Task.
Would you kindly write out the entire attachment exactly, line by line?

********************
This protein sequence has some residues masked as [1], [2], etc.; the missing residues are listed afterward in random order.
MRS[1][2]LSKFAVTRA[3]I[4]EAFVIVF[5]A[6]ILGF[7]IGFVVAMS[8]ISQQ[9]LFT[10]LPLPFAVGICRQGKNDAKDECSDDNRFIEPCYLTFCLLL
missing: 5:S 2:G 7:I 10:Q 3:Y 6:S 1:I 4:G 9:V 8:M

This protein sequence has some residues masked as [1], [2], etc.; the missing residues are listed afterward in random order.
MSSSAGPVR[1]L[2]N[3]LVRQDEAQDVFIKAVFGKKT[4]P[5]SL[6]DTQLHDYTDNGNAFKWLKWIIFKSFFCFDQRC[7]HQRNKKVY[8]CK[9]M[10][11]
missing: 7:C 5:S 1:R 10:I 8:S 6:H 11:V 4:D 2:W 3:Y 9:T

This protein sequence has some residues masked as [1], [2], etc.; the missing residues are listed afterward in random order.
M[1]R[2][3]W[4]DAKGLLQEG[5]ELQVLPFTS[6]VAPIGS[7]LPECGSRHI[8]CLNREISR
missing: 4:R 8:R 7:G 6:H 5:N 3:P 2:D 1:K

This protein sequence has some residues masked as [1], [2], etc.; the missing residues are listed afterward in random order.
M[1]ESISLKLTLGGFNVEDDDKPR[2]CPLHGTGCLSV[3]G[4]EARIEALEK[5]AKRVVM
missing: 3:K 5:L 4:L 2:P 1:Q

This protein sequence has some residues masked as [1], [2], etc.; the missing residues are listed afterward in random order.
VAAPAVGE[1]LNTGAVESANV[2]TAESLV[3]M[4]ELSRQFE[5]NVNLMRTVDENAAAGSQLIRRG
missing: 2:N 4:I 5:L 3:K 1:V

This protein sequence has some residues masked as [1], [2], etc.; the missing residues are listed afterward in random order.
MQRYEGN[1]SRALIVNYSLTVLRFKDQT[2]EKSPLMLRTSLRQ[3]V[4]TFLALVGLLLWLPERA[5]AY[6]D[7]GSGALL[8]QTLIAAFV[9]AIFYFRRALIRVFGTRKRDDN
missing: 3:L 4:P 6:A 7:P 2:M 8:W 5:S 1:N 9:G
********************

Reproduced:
This protein sequence has some residues masked as [1], [2], etc.; the missing residues are listed afterward in random order.
MRS[1][2]LSKFAVTRA[3]I[4]EAFVIVF[5]A[6]ILGF[7]IGFVVAMS[8]ISQQ[9]LFT[10]LPLPFAVGICRQGKNDAKDECSDDNRFIEPCYLTFCLLL
missing: 5:S 2:G 7:I 10:Q 3:Y 6:S 1:I 4:G 9:V 8:M

This protein sequence has some residues masked as [1], [2], etc.; the missing residues are listed afterward in random order.
MSSSAGPVR[1]L[2]N[3]LVRQDEAQDVFIKAVFGKKT[4]P[5]SL[6]DTQLHDYTDNGNAFKWLKWIIFKSFFCFDQRC[7]HQRNKKVY[8]CK[9]M[10][11]
missing: 7:C 5:S 1:R 10:I 8:S 6:H 11:V 4:D 2:W 3:Y 9:T

This protein sequence has some residues masked as [1], [2], etc.; the missing residues are listed afterward in random order.
M[1]R[2][3]W[4]DAKGLLQEG[5]ELQVLPFTS[6]VAPIGS[7]LPECGSRHI[8]CLNREISR
missing: 4:R 8:R 7:G 6:H 5:N 3:P 2:D 1:K

This protein sequence has some residues masked as [1], [2], etc.; the missing residues are listed afterward in random order.
M[1]ESISLKLTLGGFNVEDDDKPR[2]CPLHGTGCLSV[3]G[4]EARIEALEK[5]AKRVVM
missing: 3:K 5:L 4:L 2:P 1:Q

This protein sequence has some residues masked as [1], [2], etc.; the missing residues are listed afterward in random order.
VAAPAVGE[1]LNTGAVESANV[2]TAESLV[3]M[4]ELSRQFE[5]NVNLMRTVDENAAAGSQLIRRG
missing: 2:N 4:I 5:L 3:K 1:V

This protein sequence has some residues masked as [1], [2], etc.; the missing residues are listed afterward in random order.
MQRYEGN[1]SRALIVNYSLTVLRFKDQT[2]EKSPLMLRTSLRQ[3]V[4]TFLALVGLLLWLPERA[5]AY[6]D[7]GSGALL[8]QTLIAAFV[9]AIFYFRRALIRVFGTRKRDDN
missing: 3:L 4:P 6:A 7:P 2:M 8:W 5:S 1:N 9:G